In 1998, John Smedley co-founded Verant Interactive with current Daybreak Games CEO Russell Shanks. Riding on the overwhelming success of EverQuest, the company was purchased by Sony Pictures Entertainment in 2000, which saw the company renamed to Sony Online Entertainment. Fast forward 15 years to February of this year: Sony Online Entertainment was sold to investment group Columbus Nova after a two
month year search for a suitable buyer. In the American corporate world, it is standard practice that a CEO will typically remain with the company for a six month transition period after a buyout, upon which they depart with a healthy golden parachute. However a group of ne’er-do-wells based in Scandinavia Northern Europe had other plans.
One year ago, a group of “hackers” took SOE’s games offline for several days. They then proceeded to call in a bomb threat on a commercial airliner on which Smedley was a passenger, attempt murder-by-cop by SWATting his family, and otherwise invade his life by sharing personal and financial information about him and his family on the internet. After one of the responsible teenagers received a slap on the wrist by a Finland-based court with the equivalent of deferred adjudication probation, Smedley went on the attack, engaging in a very public spat with this individual (and the group) on Twitter, Facebook, and in the gaming and mainstream Press. This escalated into a media circus which led the group to once again attack Daybreak Games, bringing their games and web services offline for nearly 72 hours.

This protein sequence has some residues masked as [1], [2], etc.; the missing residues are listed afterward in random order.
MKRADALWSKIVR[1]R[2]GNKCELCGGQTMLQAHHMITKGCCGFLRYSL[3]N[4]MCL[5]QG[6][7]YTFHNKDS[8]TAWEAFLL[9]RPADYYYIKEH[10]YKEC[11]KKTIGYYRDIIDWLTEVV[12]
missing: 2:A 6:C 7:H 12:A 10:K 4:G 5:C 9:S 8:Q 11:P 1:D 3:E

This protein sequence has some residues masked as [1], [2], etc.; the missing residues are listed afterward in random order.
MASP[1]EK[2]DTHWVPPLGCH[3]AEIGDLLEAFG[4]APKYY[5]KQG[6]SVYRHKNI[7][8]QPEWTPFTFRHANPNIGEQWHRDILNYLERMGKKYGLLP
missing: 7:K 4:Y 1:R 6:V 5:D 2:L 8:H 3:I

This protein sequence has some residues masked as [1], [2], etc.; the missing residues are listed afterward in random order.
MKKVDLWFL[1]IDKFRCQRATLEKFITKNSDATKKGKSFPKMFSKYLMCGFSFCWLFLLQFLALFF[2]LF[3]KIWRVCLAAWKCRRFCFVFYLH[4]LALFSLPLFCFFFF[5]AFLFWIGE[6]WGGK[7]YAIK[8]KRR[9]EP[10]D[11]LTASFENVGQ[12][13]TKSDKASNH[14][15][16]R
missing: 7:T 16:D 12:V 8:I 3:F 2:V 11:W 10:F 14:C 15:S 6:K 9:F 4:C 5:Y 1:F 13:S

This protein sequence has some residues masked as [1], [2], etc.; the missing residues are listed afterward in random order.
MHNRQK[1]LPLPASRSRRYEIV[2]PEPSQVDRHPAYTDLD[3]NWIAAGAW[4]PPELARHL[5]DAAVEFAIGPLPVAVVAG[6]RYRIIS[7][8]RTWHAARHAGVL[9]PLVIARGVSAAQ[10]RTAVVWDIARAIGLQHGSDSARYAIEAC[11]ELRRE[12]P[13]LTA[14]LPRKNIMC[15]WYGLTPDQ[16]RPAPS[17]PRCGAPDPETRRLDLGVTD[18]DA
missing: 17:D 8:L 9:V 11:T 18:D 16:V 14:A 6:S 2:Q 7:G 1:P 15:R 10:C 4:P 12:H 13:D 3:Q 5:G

Last month, John Smedley stepped down from his position as CEO of Daybreak Games. We can only assume that this very public debate between Smedley and this group accelerated our purported six month transition timetable, leading CN to request an early departure. While the official press release released by Daybreak promised that he was “transitioning to a different role” within the company, his Facebook commentary on the departure posted on the same day, which I am not permitted to repost here due to Facebook etiquette preventing the publication of Friends-only posts, made it unambiguously clear that he was leaving the company for good.
John Smedley is clearly restless as, less than a month into his unexpected vacation, he has updated his Facebook profile teasing the formation of a new company:
Few CEOs are universally loved, and John Smedley has certainly instilled powerful emotions in his customers. It will be interesting to see what the next phase will be.